8
$\begingroup$

I'm trying to convert to Mathematica a simple backward/forward sweep (with RK4 integrator) code to solve an optimal control problem in epidemiology, but I'm getting some error messages and I cannot identify where I'm coding wrong. The original code is written in MatLab and is in the reference "Maia Martcheva - An Introduction to Mathematical Epidemiology":

function ocmodel1
% This function computes the optimal control
% and the corresponding solution using forward-backward ...
sweep
clc;
clear all;

test = -1;

 Δ = 0.001; %set tolerance
 N = 100; %number of subdivisions
 h = 1/N; %step
 t = 0:h:1; % t-variable mesh


 u = zeros(1,length(t)); %initialization
 x = zeros(1,length(t));
 lam = zeros(1,length(t));

 x(1) = 10; %initial value assigned to x(0)

 beta = 0.05; %parameters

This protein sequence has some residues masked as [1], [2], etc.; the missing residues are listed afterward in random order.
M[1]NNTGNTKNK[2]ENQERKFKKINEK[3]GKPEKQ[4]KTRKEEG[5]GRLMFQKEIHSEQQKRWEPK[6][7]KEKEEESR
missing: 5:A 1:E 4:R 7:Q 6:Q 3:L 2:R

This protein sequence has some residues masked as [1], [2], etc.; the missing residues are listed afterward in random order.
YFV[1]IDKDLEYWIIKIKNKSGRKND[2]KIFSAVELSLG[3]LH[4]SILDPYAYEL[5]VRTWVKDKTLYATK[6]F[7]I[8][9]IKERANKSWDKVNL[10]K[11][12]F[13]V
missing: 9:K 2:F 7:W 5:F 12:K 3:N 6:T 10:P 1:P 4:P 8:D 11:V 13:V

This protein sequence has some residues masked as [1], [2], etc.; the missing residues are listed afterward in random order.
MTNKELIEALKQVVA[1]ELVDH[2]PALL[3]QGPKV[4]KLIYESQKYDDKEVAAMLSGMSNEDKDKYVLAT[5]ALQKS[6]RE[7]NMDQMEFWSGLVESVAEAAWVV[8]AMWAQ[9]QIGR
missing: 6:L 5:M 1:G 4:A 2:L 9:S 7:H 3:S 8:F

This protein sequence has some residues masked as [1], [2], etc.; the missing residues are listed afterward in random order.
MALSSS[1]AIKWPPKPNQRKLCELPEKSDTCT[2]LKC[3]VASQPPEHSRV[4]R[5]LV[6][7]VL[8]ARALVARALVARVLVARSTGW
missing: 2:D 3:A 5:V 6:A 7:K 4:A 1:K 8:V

mu = 0.01;
 gamma = 0.5;
 P = 100;
 w1 = 1;


 while (test<0) % while the tolerance is reached, repeat
 oldu = u;
 oldx = x;
 oldlam = lam;

for i=1:N %loop that solve the forward ...
differential equation
k1 = beta*(P-x(i))*x(i) -(mu + gamma)*x(i) - ...
u(i)*x(i);
k2 = beta*(P-x(i)-0.5*k1*h)*(x(i)+0.5*k1*h) - ...
(mu+gamma)*(x(i)+0.5*k1*h)...
-0.5*(u(i)+u(i+1))*(x(i)+0.5*k1*h);
k3 = beta*(P-x(i)-0.5*k2*h)*(x(i)+0.5*k2*h) - ...
(mu+gamma)*(x(i)+0.5*k2*h)...
-0.5*(u(i)+u(i+1))*(x(i)+0.5*k2*h);
k4 = beta*(P-x(i)-k3*h)*(x(i)+k3*h) - ...
(mu+gamma)*(x(i)+k3*h)...
-u(i+1)*(x(i)+k3*h);

x(i+1) = x(i) + (h/6)*(k1+2*k2+2*k3+k4);

end

for i=1:N %loop that solves the backward ...
differential equation of the adjoint system
j = N + 2 -i;
k1 = ...
-w1-lam(j)*(beta*(P-x(j))-beta*x(j)-(mu+gamma) ...
- u(j));
k2 = ...
-w1-(lam(j)-0.5*k1*h)*(beta*(P-x(j)+0.5*k1*h) ...
-(mu+gamma) -0.5*(u(j)+u(j-1)));
k3 = ...
-w1-(lam(j)-0.5*k2*h)*(beta*(P-x(j)+0.5*k2*h) ...
-(mu+gamma) -0.5*(u(j)+u(j-1)));
k4 = -w1 -(lam(j)-k3*h)*(beta*(P-x(j)+k3*h) ...
-(mu+gamma) - u(j-1));

lam(j-1) = lam(j) - (h/6)*(k1+2*k2+2*k3+k4);


end

u1 = min(100,max(0,lam.*x/2));
u = 0.5*(u1 + oldu);

temp1 = Δ *sum(abs(u)) - sum(abs(oldu - u));
temp2 = Δ *sum(abs(x)) - sum(abs(oldx - x));
temp3 = Δ *sum(abs(lam)) - sum(abs(oldlam -lam));

test = min(temp1,min(temp2,temp3));

end

figure(1) %plotting
plot(t,u)